"Waterloo" is the first single from ABBA's album Waterloo, which was their second album for Polar and their first for Epic and Atlantic. This was the song that won ABBA the 1974 Eurovision Song Contest and began their path to worldwide fame. The single was coupled with "Watch Out" as the B-side. "Waterloo" was originally written as a song for the 1974 Eurovision Song Contest, after the group placed third with "Ring Ring" in the previous year's national heats. Since it focused on lead vocalists Frida Lyngstad and Agnetha Fältskog, Björn Ulvaeus and Benny Andersson chose it in place of another of their songs, "Hasta Mañana". It is about a girl who is about to surrender to romance, as Napoleon had to surrender at the Battle of Waterloo in 1815. The song proved to be a good choice. It sailed through the Swedish heats (in Swedish) in February 1974 and won the 1974 Eurovision Song contest final on April 6 by six points. "Waterloo" was one of ABBA's few songs to be written with simultaneous rock music and jazz beats, something later discarded in favor of more disco-esque rhythms.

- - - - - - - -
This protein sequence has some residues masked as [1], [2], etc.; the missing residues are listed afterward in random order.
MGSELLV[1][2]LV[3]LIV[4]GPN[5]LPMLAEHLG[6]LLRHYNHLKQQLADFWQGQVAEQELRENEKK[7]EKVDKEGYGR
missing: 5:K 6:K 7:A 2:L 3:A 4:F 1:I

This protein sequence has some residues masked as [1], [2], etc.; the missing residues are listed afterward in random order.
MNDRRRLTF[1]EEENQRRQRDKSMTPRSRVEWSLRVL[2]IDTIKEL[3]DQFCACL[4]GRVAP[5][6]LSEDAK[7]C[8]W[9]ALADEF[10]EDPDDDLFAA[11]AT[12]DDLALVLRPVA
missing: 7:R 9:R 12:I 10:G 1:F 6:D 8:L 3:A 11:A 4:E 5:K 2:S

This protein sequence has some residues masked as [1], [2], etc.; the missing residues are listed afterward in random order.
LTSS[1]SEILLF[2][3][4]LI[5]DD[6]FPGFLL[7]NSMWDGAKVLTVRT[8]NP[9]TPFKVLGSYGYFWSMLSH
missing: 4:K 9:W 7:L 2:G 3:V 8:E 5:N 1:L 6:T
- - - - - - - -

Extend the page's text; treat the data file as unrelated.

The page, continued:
"Adia" is a Sarah McLachlan song that originally appeared on her 1997 album Surfacing. It was co-written by McLachlan and her longtime producer, Pierre Marchand. "Adia" was the third of four songs from "Surfacing" to be released as a single. The single, released July 7, 1998, contains four tracks: the radio mix of "Adia", the Surfacing mix of "Angel", the original studio version of "I Will Remember You" (as opposed to the live version included on the Mirrorball album, also released as a single), and a live version of "Building a Mystery". A live version of "Adia" appears on the Mirrorball album. McLachlan was nominated for Best Pop Female Vocalist at the 1998 Grammy Awards for "Adia", losing to Celine Dion and "My Heart Will Go On"